I hear a lot of people these days complaining about people who are upset with Tiger Woods. They ask: "So what if he cheated? What does that matter to you?" This is particularly the case, it seems, with Liberals and celebrities. I personally never put much stock in Tiger Woods myself. I don't watch golf. I don't play golf. And I don't know much about golf. I'm a miniature golf man.
But what I do know something about is heroes.
Right or wrong, like it or not, we live in a culture (US) that places high value on heroes. From sports athletes to presidents, from singers to actors, we constantly look for people we can hold up high and say: I wanna be like so and so. The thing we particularly look for in those people is strength of character, right or wrong, because strength of character is one of the quickest ways we can know for certain the person's integrity, and above all else, we value integrity in our heroes. Without integrity, our heroes can't be heroes because how can we look up to someone when we don't feel like we know who they are? We want leadership from someone who believes in something with passion and whose beliefs we share and know will not falter. Someone who lives what they preach, so to speak. As a result, when one of our heroes fails us, we feel let down, betrayed even. And for some people, there is a need to talk about that -- to try and come to terms with it.
It's ironic to me when my writer friends or others in entertainment complain it's nobody's business, because this just shows me how out of touch they often are with the real American people and their cultural understandings. The truth is, we as writers (I am one) help create the hero mythology of our culture every single day. We don't write stories about ordinary people. For the most part, no one would get excited about them. We write stories about characters of extraordinary strengths. We do this because we inherently know that's what our audience is looking for. That's what sells stories.
While I find it disgusting and sad the way the press exploit the personal lives of the famous or even slightly famous to raise their ratings and get dramatic stories, I don't think it's reasonable to expect otherwise in a culture which places such high value on heroes. While many celebrities and wealthy people live in their own culture with different rules for morality and different understandings than many of the regular people may have that does not make them superior or more knowledgable. In fact, it can often make them ignorant and insensitive and arrogant when they try and act like they are superior or more knowledgable. It lacks integrity to demand respect for your own personal life and beliefs and your own art when you show no such respect for the personal lives, beliefs, etc. of others.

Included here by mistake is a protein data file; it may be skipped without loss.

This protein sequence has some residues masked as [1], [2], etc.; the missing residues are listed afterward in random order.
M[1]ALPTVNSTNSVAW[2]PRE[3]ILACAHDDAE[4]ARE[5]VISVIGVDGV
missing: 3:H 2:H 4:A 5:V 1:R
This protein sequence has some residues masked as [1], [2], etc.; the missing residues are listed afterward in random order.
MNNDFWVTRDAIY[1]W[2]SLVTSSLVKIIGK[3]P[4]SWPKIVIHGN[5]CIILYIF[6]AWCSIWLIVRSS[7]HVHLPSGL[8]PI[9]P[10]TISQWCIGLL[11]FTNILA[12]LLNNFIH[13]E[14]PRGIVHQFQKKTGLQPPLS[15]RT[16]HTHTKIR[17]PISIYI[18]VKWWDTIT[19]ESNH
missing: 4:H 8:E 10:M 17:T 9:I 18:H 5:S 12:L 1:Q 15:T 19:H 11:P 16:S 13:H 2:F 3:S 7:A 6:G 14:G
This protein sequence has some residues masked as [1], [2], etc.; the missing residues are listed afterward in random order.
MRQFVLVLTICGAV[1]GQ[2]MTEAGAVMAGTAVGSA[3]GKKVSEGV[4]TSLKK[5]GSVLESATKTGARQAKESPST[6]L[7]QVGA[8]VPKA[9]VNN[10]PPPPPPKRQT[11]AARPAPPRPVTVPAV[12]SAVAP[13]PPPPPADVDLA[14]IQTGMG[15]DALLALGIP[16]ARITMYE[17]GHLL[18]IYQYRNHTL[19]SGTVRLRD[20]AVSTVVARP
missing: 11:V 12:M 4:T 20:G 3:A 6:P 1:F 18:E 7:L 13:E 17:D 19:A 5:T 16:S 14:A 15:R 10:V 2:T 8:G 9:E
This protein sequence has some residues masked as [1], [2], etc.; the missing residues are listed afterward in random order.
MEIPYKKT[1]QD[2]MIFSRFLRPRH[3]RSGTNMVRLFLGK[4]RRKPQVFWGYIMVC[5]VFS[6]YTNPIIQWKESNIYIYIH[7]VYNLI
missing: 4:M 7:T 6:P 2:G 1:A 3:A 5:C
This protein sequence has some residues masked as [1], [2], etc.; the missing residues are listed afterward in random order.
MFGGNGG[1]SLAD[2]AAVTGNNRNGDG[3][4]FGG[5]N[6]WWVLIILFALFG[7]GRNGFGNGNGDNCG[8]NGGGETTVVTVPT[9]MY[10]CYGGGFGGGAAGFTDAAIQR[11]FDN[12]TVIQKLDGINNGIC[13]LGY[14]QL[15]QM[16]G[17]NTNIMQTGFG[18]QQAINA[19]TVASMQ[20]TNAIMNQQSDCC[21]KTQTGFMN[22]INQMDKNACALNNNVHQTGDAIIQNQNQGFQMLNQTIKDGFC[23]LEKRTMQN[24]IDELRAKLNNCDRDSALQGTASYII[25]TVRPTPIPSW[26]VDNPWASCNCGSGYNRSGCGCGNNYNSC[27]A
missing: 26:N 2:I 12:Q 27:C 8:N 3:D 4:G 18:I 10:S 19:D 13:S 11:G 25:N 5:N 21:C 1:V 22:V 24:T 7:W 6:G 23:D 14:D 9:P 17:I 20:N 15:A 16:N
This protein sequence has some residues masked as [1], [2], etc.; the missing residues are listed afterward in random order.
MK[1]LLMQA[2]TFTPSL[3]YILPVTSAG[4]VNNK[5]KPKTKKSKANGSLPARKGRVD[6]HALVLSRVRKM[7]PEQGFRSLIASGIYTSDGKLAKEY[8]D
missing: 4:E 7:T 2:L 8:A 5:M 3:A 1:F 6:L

So when people ask me why Tiger Wood's Character matters, my answer is: it matters because he was someone whose talent and success made him admirable and got him notice. It matters because he and his people cultivated and exploited his family image to encourage that admiration and hero worship. And it matters because fair or not fair, he chose a life that would take him on path to possible public scrutiny and held himself up like a role model for others to emulate. Since most of the country, outside of entertainment, believe infidelity is far from admirable because it is a betrayal and a lack of respect for a committed partner, it matters that someone claiming to care about family breaks his family's trust be being unfaithful.
To me, it's that simple, and I doubt it will change any time soon. I have been fortunate enough to meet and spend time with celebrities on many occasions in my career, and I can tell you they are just highly paid orrdinary people like you and me. They are talented, no doubt, but there was a lot of luck involved and good connections which allowed them to rise to the top of the stack, and somehow they worked hard enough and were willing to make the hard sacrifices necessary to stay there. In a culture that worships heroes, unfortunately, one of those is privacy and the right to demand that no one care how you behave in private.
So no, I don't feel sorry for Tiger Woods because of this embarrassing scandal. He brought it on himself. And no I don't sympathize with the Hollywood whiners, either. Because if they act the same as Tiger Woods, they will bring it on themselves too.
That's why Tiger Wood's character matters. For what it's worth...
random thoughts after viewing film, “Get Out”
3 months ago